Monday, October 13, 2008

Gloucester, and a rollerski time trial*

*By time trial, I mean "race against your teammates". This is the way skiers think of time trials. If you're a biker and you're confused, think of it as a training race.

I only raced one day at Gloucester this year, because I remembered how much I hated it last year. I didn't really enjoy it any more this year, I don't know why I bother with this course, it only makes me angry. Not only that, I forgot to pre-register (I could have sworn I registered, but I guess I only thought I did), so it was a $50 race. Youch.

I lined up in the back, whistle goes off, I'm stuck behind people who aren't exactly sure where to start looking for their pedals, and then theres a bang and some girl in light blue fades abruptly from my peripheral vision. Not ten seconds later, her teammate, up ahead of me, swerves back and forth a couple times and then falls over. How do you even manage that one? I was on the side, so I got around these minor issues. The first part of that lap went smoothly, I was comfortable and quite happy with where I was sitting, it even felt sustainable, which is not a normal thing in a cross race. Then on the off-camber loopety-loop thing (by the baseball diamond), I rode into a wooden post, rather forcefully, and bounced off of it onto my head and back, which knocked the wind out of me and caused quite a headache. Doh. After that the race was pretty boring, I chased as hard as I could, caught two girls, and never caught up to Callie, riding in no-man's land for the remaining 4 laps. Yay. I'm obviously quite enthused with my race.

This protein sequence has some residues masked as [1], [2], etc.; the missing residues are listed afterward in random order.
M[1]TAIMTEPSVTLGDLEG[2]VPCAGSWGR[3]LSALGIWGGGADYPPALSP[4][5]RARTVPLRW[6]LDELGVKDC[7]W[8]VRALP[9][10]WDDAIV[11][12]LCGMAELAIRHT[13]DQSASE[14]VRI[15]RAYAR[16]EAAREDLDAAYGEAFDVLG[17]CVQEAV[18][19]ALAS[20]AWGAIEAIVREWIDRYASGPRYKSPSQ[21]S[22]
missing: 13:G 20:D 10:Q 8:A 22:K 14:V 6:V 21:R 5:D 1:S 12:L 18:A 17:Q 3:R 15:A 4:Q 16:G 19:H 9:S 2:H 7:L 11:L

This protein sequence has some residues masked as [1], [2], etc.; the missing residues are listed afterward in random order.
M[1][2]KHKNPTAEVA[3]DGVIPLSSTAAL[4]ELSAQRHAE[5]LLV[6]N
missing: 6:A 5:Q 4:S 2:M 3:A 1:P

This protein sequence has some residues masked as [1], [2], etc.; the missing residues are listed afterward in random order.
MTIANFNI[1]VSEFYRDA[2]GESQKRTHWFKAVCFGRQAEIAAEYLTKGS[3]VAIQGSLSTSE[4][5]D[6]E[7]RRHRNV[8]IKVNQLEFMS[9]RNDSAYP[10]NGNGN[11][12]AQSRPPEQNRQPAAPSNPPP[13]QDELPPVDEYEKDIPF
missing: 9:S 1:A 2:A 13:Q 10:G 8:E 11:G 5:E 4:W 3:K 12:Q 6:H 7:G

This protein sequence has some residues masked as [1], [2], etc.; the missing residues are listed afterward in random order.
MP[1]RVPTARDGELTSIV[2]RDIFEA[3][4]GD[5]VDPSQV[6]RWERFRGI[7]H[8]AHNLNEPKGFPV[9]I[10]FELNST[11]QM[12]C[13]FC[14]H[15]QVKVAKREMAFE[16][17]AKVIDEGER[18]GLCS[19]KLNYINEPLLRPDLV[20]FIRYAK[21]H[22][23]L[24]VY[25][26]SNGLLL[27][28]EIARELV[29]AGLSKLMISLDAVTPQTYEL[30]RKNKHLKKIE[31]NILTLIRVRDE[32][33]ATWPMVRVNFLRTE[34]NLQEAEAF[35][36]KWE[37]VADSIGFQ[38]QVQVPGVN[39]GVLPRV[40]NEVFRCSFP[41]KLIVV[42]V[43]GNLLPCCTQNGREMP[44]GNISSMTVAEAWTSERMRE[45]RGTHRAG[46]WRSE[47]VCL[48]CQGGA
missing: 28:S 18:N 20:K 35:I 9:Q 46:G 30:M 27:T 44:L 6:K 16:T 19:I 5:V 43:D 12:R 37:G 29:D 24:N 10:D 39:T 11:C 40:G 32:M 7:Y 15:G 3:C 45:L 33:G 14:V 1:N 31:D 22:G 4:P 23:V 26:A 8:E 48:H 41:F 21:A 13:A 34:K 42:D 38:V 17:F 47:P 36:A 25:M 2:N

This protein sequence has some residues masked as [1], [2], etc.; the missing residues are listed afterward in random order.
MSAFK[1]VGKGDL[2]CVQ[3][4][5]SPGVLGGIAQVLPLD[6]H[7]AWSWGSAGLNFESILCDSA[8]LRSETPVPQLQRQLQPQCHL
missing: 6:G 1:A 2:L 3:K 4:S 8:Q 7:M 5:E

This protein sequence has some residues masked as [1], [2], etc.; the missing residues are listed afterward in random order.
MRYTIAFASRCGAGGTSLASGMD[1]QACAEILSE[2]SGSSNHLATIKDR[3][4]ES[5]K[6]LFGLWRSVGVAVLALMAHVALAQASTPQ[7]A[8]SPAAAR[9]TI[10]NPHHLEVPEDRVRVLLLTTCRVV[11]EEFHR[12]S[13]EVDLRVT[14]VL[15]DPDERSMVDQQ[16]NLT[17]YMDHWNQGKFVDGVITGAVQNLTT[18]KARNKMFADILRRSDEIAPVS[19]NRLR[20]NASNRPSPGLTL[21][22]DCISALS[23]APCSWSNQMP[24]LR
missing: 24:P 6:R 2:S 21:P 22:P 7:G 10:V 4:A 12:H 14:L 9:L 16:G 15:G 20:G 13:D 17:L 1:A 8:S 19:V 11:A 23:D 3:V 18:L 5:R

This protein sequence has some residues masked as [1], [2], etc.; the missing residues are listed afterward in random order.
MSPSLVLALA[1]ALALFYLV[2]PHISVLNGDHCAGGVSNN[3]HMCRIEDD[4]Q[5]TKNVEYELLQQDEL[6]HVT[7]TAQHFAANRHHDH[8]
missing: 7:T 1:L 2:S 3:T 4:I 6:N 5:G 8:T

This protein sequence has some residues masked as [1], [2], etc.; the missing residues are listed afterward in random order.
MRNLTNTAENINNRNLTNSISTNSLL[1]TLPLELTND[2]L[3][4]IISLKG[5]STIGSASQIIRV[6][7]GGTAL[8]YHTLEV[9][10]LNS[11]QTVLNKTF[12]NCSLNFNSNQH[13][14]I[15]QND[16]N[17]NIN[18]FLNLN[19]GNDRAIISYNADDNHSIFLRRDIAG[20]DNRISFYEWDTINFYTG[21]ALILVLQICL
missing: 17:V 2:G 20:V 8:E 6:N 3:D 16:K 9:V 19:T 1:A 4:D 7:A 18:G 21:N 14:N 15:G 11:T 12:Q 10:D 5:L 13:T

Still in a negative slump, I headed out to Concord for a rollerski time trial with CSU sunday. We had a pretty big crowd, which was great given that its a holiday weekend. The time trial was two flatter laps and then finish at the top of Annursnac hill, classic. I had trouble going hard enough on the flat stuff, but it was fast enough to keep up with Chris Stock (winner of eastern highschools classic race last winter) for the flat parts. Then it went uphill, and there was nobody around me but I felt fast, and more importantly, I looked fast. Afterwards, I skied to Kimball Farms for some ice cream. That was worth the extra distance =)

Looking fast.

We're a sophisticated bunch, we have high tech ways of carrying clip boards.

Kimball Farms: Doing their part to prevent childhood obesity (this is a kiddie cone).

Foliage in Concord MA

Then I got home and decided on a whim that I couldn't spend another day in Boston, I had a day off and gosh darn if I wasn't going to use it. So I decided to brave the leaf-peepers and go north and hike something. Kathleen happily joined me on three-hour notice, and we ran over the Moats in North Conway. Beautiful day for a hike! We also discovered that the blueberries still on the bushes tasted delicious, like concentrated little explosions of blueberriness! Hike over and soul rejuvenated, I sat in stop and go traffic for almost four hours to get home. Worth it, though.

Foliage in NH

Thinking on it, I-93 is the giant pipeline for leaf-peepers, skiers, and day-hikers to get north and invade the mountains. Without that escape, I don't think my sanity would last too long down here...


Luke S said...

16 was nearly stop and go on Sunday night...I don't want to think about what this afternoon looked like

Anonymous said...

Among the eight components of a CSHP model are Physical Education and Family and Community Involvement. GAO studies show that the program strategy identified by experts as most important to prevent or reduce childhood obesity is "increasing physical activity," and that parental and social support for physical activity is associated with increased physical activity.